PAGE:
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Jihadi Recruiters Find Success In French City Of Nice


There was a minute of silence in Nice, France, today for the victims of the horrendous attack there. Police are questioning several people about the driver who plowed through a crowd in a large truck, leaving 84 dead. The attack was claimed by ISIS. But NPR's Eleanor Beardsley reports authorities are still examining whether the driver, a Tunisian living in France, was radicalized.

ELEANOR BEARDSLEY, BYLINE: The office of Entre Autres, or Between Others, is off a busy avenue in downtown Nice. The organization fights radicalization.

BENJAMIN ERBIBOU: (Speaking French).

BEARDSLEY: Benjamin Erbibou is one of the group's many counselors. He says they began seeing the radicalization phenomenon around 2009 with young people's extremist ideas. Today, the group works closely with police and the families of young people who are radicalizing. Erbibou says it's a long process. But radicalization can be stopped if it's caught early on.

ERBIBOU: That is the main thing - to make them remember that they can doubt. They can question what they have been told. They can think for themselves.

BEARDSLEY: Erbibou says one thing the radicalized all have in common is - they believe they are victims. And society is the enemy. He says the Nice truck driver, Mohamed Lahouaiej Bouhlel, was probably at this point of no return. Erbibou says debunking the notion that France is racist is central to the fight against radicalization.

ERBIBOU: For sure, the French state is not racist. And we hear that all the time. It's very, very dangerous to tell such a thing. This is the word we have to spread. They need to hear that.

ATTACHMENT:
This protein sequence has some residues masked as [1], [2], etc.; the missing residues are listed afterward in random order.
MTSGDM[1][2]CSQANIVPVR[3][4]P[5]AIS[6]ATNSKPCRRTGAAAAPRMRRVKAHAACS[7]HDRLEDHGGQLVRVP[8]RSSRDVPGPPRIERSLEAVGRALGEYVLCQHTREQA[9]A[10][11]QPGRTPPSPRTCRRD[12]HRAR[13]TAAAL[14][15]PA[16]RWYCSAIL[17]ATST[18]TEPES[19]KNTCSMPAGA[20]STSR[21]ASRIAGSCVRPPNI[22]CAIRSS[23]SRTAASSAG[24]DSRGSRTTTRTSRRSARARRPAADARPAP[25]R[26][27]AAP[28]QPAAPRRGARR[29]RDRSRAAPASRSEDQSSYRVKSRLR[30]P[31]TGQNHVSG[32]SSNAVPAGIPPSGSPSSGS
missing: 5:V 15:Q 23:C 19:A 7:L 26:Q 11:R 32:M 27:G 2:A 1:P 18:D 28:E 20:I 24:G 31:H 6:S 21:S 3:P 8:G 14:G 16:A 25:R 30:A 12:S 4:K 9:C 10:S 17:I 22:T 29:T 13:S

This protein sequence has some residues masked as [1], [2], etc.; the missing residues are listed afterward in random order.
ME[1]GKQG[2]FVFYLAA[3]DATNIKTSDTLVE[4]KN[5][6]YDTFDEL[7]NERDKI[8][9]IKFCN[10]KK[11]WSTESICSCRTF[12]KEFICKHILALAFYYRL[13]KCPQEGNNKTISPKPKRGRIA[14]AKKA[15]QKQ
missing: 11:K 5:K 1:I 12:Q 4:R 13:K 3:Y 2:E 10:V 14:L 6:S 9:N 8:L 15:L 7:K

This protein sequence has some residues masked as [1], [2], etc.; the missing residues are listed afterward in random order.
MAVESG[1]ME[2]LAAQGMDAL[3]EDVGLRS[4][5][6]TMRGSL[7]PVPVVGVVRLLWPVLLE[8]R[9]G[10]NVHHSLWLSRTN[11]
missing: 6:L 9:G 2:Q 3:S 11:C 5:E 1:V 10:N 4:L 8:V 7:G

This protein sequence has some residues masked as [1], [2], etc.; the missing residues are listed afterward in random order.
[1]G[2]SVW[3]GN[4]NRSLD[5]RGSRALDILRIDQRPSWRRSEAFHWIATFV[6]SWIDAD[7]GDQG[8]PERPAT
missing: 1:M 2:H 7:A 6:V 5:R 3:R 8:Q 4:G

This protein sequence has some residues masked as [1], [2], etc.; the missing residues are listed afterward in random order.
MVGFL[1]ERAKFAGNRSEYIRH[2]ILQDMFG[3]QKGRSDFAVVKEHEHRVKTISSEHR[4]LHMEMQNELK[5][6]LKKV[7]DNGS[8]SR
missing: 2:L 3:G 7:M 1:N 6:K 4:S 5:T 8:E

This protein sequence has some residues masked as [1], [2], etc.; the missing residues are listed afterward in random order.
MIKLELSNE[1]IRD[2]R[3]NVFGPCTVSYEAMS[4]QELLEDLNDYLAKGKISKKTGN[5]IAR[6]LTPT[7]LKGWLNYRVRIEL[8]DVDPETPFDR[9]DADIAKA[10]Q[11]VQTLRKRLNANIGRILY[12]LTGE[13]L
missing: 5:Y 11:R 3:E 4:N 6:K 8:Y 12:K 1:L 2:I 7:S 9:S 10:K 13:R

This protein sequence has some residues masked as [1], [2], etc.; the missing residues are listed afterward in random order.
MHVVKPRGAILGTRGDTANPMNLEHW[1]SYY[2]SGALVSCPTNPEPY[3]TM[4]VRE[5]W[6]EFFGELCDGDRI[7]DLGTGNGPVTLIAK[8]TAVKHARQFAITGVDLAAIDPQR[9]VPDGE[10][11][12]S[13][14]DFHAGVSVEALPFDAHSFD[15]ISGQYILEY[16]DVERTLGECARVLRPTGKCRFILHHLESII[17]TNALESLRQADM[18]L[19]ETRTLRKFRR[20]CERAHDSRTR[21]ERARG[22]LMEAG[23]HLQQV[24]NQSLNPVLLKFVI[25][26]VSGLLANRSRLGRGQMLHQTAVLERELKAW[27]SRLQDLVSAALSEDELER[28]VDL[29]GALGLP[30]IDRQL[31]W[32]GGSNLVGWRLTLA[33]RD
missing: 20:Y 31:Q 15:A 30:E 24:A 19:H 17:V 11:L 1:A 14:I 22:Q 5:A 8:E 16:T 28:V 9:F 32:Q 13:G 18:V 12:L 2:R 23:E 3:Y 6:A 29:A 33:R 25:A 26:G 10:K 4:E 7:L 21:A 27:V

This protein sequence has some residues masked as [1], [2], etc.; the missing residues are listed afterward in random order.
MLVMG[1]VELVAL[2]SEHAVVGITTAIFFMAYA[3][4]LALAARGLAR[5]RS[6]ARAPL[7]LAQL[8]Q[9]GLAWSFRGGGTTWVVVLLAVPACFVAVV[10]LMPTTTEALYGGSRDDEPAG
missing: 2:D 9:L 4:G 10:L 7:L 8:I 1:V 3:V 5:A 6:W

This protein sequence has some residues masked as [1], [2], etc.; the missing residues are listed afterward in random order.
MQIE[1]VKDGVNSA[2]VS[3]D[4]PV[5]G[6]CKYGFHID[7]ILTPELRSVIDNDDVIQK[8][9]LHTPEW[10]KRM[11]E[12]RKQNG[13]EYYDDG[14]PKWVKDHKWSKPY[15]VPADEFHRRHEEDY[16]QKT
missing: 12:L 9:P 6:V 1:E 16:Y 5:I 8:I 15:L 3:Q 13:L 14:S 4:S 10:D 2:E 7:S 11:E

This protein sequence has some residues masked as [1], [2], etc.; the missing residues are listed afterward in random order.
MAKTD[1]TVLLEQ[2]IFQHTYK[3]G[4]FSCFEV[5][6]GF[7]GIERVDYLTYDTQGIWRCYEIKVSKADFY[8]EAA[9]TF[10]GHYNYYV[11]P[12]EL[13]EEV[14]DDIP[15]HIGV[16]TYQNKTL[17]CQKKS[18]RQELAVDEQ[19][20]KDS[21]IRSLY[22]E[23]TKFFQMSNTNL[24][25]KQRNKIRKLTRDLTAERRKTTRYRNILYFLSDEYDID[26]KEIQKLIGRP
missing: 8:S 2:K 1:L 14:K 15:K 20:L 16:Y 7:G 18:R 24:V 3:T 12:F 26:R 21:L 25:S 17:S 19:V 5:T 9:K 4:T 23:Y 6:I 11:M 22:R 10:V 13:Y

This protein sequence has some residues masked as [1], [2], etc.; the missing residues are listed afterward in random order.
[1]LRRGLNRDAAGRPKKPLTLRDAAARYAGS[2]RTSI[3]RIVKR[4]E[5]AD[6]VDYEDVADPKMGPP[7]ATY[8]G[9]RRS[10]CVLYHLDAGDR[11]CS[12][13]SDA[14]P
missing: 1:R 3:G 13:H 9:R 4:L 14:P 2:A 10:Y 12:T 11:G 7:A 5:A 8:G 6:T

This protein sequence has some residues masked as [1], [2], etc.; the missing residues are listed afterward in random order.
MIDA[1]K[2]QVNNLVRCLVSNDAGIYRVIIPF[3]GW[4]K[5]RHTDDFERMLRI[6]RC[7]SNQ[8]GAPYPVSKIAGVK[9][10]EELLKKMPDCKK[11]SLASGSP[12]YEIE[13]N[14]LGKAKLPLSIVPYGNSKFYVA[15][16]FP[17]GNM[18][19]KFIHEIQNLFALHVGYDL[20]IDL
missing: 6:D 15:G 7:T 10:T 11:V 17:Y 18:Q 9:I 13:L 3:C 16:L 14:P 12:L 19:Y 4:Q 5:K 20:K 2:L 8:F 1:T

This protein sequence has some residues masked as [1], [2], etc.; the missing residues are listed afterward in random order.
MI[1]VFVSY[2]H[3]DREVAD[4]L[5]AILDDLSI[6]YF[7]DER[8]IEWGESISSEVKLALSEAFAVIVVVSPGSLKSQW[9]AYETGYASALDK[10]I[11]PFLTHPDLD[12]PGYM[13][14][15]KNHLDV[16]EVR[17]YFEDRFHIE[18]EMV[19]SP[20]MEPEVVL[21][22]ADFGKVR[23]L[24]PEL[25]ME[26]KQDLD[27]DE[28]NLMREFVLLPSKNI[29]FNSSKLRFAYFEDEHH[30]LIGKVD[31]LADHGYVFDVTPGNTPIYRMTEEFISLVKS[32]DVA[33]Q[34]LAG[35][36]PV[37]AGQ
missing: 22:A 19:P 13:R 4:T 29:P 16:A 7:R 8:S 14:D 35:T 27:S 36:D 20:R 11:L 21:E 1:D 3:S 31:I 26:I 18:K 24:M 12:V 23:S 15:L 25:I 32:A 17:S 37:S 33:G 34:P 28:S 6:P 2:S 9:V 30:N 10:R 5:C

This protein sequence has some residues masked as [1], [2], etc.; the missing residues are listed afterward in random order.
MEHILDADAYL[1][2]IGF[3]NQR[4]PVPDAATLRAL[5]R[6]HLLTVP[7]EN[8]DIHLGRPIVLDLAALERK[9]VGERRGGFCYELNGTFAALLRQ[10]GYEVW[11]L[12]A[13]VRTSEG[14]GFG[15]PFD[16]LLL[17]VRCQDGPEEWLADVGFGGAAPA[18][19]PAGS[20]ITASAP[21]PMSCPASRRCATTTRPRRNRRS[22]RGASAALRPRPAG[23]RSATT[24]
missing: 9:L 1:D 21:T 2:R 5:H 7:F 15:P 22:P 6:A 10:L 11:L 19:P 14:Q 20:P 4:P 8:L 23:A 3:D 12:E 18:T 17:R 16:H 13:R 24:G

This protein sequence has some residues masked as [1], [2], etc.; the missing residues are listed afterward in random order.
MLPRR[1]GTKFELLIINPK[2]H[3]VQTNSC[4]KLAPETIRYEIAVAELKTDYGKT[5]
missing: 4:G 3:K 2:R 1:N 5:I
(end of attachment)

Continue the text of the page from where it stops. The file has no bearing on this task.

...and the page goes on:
BEARDSLEY: One hundred people have left Nice to join jihadists in Iraq and Syria, more than anywhere else in France. People here know their city, which lies right across the Mediterranean from North Africa, is a hotbed for radicals. Psychiatrist Brigitte Guy says one man is partly responsible, Omar Omsen. He's a Nice native who ran a jihadist recruiting ring here for 10 years. She says the charismatic Omsen left in 2013. But he wasn't alone.

BRIGITTE GUY: About 40 persons, young guys between 15 and 28, 29, decided to go to Iraq and Syria with him.

BEARDSLEY: She shows me one of Omsen's propaganda videos. Guy says in some Nice neighborhoods, he's seen as a kind of hero. Yasmina Touaibia is a Franco-Algerian counselor with this group. She says French children of North African immigrants who are susceptible to radical propaganda often have identity issues.

YASMINA TOUAIBIA: (Through interpreter) They've grown up in a kind of cultural no man's land. They don't quite feel French. But they can't say they're North African either. And they feel rejected by both sides.

BEARDSLEY: Touaibia says in a society where social togetherness is breaking down, ISIS knows these youngsters are ripe for the picking. Eleanor Beardsley, NPR News, Nice. Transcript provided by NPR, Copyright NPR.

Eleanor Beardsley began reporting from France for NPR in 2004 as a freelance journalist, following all aspects of French society, politics, economics, culture and gastronomy. Since then, she has steadily worked her way to becoming an integral part of the NPR Europe reporting team.